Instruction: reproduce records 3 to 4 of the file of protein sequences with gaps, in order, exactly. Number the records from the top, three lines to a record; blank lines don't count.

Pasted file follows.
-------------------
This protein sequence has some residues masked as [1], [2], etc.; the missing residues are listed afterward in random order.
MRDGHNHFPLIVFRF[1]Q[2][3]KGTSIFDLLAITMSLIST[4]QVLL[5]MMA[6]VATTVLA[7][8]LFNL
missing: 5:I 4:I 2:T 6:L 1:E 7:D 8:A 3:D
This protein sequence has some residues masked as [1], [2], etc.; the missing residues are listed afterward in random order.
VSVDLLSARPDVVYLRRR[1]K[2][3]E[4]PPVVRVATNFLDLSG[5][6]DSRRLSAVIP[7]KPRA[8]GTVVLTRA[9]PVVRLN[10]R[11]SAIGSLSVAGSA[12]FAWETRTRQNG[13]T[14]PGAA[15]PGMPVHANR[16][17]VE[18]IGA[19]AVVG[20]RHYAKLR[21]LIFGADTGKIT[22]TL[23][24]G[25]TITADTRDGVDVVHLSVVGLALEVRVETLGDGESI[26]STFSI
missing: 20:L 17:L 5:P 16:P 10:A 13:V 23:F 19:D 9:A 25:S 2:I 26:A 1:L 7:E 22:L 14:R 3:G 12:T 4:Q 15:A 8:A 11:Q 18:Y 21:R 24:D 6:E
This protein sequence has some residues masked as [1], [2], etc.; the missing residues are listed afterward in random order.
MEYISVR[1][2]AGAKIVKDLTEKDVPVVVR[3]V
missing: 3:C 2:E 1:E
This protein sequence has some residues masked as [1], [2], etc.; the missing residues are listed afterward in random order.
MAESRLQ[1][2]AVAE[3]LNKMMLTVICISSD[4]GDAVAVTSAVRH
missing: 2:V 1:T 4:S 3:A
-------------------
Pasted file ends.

This protein sequence has some residues masked as [1], [2], etc.; the missing residues are listed afterward in random order.
MEYISVR[1][2]AGAKIVKDLTEKDVPVVVR[3]V
missing: 3:C 2:E 1:E
This protein sequence has some residues masked as [1], [2], etc.; the missing residues are listed afterward in random order.
MAESRLQ[1][2]AVAE[3]LNKMMLTVICISSD[4]GDAVAVTSAVRH
missing: 2:V 1:T 4:S 3:A